Imagine to catch one, or a few, molecules dissolved in water, lock them up in a cage with a diameter of a few hundred nanometers, and keep them locked for a given length of time. Then bring these containers with the "captive" molecules to places within the solution where you want to have them, and release the captured molecules from their captivity on chemical command. Or simply keep the molecules in the cage "prison" locked up, add a few more different molecules to water, and watch their chemical reaction following movement across the container wall in "solitary" confinement within the containers with the molecules already captured. Such dreams of nanotechnologists have come much closer to reality as a result of a discovery made by a team of researchers, lead by Professor Julius Vancso of the University of Twente, from the MESA+ Institute for Nanotechnology collaborating with scientists of the Max Planck Institute of Colloids and Interfaces in Golm, Germany.
Spintronics (short for "spin-based electronics") is an emergent technology which exploits the quantum propensity of electrons to spin as well as making use of their charge state. The spin itself is manifested as a detectable weak magnetic energy state characterized as "spin up" and "spin down". Spin flip length is an important parameter to know for designing spintronics devices. Because in spintronics, electron spin carries the information, it is important to know how far electrons can travel in a device before this spin information is lost. In a discovery that could contribute to the emerging field of spintronics, scientists at Oak Ridge National Laboratory (ORNL) and the Institute of Physics, Chinese Academy of Science, have demonstrated a way to measure the distance an electron travels in nanoscale materials before its spin is reversed due to scattering.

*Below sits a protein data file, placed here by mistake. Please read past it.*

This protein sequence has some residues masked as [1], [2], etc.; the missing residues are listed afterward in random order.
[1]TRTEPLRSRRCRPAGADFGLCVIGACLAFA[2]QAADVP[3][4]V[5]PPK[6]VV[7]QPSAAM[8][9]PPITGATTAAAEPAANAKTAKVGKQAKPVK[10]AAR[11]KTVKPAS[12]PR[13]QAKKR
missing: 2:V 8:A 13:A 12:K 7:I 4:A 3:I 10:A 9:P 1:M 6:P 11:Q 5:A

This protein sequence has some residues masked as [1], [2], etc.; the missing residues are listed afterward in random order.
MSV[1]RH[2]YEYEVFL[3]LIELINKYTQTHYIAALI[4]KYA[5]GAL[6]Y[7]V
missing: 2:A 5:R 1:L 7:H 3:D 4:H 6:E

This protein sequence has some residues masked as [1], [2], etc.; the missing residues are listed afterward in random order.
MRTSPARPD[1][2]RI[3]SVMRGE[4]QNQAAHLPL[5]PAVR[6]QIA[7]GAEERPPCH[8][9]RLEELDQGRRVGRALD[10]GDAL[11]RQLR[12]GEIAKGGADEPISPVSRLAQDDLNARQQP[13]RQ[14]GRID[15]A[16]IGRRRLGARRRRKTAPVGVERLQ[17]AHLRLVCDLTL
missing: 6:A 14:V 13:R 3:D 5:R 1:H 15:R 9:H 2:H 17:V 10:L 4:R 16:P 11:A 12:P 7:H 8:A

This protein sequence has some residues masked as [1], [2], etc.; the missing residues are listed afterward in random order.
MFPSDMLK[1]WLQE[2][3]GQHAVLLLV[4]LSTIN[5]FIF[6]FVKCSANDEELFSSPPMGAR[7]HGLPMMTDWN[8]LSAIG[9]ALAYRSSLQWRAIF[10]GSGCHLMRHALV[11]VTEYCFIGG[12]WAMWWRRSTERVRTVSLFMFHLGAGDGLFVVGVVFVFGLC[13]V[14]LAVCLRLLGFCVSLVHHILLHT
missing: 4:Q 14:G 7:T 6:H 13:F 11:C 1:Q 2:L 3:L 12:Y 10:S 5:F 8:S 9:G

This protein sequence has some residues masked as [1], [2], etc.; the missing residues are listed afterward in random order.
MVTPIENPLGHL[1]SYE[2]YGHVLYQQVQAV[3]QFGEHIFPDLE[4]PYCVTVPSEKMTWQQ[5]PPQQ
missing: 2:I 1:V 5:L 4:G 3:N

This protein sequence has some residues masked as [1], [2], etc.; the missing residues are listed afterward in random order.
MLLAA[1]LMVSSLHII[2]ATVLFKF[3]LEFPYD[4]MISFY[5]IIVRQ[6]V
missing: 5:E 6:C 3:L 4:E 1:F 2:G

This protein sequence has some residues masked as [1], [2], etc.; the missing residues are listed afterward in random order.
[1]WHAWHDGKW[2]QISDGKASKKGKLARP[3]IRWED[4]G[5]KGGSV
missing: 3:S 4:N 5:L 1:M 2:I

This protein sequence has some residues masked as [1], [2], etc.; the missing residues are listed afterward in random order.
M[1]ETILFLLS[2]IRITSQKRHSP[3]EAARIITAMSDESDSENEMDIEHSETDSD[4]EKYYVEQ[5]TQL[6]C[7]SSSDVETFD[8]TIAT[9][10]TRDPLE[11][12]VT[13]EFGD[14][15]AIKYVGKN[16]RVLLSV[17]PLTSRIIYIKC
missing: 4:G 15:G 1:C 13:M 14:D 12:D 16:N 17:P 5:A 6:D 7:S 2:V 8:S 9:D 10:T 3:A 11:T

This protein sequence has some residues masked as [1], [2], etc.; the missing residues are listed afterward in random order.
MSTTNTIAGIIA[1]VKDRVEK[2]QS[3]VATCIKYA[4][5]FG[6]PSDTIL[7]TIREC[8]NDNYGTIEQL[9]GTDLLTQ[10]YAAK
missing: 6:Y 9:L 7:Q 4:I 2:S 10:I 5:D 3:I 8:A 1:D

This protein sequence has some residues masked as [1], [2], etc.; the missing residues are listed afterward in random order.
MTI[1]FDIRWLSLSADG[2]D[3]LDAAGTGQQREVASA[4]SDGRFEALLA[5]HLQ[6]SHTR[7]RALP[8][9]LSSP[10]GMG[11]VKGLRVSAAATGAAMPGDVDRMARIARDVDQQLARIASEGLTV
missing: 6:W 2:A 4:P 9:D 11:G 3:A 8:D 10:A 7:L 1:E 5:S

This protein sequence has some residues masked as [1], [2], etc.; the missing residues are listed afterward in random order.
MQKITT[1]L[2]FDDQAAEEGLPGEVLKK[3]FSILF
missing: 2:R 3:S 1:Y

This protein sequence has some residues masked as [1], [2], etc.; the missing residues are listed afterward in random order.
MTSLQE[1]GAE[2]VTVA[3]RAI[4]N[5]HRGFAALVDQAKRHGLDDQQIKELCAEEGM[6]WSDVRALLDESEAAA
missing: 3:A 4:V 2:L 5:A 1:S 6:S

The ubiquitous static friction (stiction) and adhesion forces comprise a major obstacle in the manipulation of matter at the nanoscale. In order to realize the potential of nanotubes and nanowires as components in electronic devices or other microsystems, methods for reliable pick-and-place assembly must be established. A major obstacle here is the delicate balance required between the adhesion forces acting between the object to be manipulated, and the surface and the manipulation tool, respectively. A group od Danish and UK researchers found that self-assembled organic nanofibers, which are otherwise totally impossible to remove from any normal surface, can be lifted straight off from a nanotube forest. It means that the notorious stickiness of even the most soft and fragile materials, which immobilizes them and prevent handling, is a problem that now can be solved.